The impeachment of Tharaka-Nithi Senator Kithure Kindiki as deputy speaker on Friday didn’t come as a surprise to him.
Prof Kindiki couldn’t have put it better himself, stating in his solemn speech before the guillotine that “the die is cast”.
The majority of the hangmen-cum-priests, while generously flattering in the performance of their last rites, had made it clear that they would not show him any mercy.
Only last week, he had watched Kipchumba Murkomen and Susan Kihika, the other high-ranking members of their rebel camp, put to the sword.
In January, Ferdinand Waititu, then-Kiambu governor, was also brought in and finished, just like that.
The big question many people watching the ongoing purge targeting Deputy President William Ruto’s loyalists in the ruling Jubilee Party will be asking is: who’s next?
Prof Kindiki, Mr Murkomen, Ms Kihika and Mr Waititu are widely believed to have taken the bullet for the deputy president.
An MP affiliated to the ruling party claimed this week that a colleague was already preparing an impeachment motion against Dr Ruto.
The deputy president and some of his allies have in the past alluded to an impeachment plot, but dismissed any chances of it succeeding.
But after watching Prof Kindiki go down so easily on Friday, they are unlikely to be so confident about Dr Ruto’s job security any more.
They are suddenly discovering that they just don’t have the numbers in the Senate to save anyone.
Back in January, they at least put up some fight in efforts to save Mr Waititu, forcing a second round of voting.
But in the hour of reckoning, the Ruto camp could only deliver 11 votes out of the available 67 for the former governor.
The number had fallen to just seven senators voting to save Prof Kindiki on Friday.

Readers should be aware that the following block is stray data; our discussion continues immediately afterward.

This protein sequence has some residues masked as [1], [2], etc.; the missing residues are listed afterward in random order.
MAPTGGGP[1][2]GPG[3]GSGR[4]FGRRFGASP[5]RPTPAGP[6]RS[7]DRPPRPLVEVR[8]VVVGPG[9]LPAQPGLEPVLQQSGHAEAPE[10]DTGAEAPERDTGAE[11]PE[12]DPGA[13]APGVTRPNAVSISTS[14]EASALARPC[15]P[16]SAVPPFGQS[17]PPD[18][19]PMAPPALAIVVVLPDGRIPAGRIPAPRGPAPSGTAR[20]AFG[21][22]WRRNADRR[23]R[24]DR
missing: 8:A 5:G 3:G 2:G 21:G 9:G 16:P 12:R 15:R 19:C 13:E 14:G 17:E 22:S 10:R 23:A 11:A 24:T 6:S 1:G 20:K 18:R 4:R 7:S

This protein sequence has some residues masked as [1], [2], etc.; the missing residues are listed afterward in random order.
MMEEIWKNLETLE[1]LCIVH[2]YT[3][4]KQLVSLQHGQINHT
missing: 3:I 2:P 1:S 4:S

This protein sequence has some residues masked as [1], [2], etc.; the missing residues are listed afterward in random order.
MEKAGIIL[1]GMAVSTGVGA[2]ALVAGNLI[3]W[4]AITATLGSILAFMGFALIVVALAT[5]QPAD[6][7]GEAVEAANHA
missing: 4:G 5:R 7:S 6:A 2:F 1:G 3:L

Of course, Dr Ruto’s impeachment wouldn’t be as easy as the former Senate deputy speaker’s given that the motion would have to be introduced and debated in the National Assembly first.
But his numbers in the National Assembly are beginning to look dodgy as well.
With MPs who formerly swore by the deputy president’s name in public willing to renegotiate their loyalties at the first sight of danger, that other House isn’t fortress Ruto either.
Threatened with de-whipping from House committees or withdrawal of nominations by the party, the legislators are sending out a message to Dr Ruto: “Bwana Deputy President, we love you, but we love our jobs more.”
The rate at which loyalty for Number Two is melting away is simply astounding.
In April, when the latest round of Jubilee fights broke out, 146 members of both Houses signed a Ruto-backed petition challenging controversial changes to the party’s national management committee.
A month later, he could only count on seven senators to try to save a man touted as his running mate in the 2022 elections.
That has to be very scary for the deputy president.
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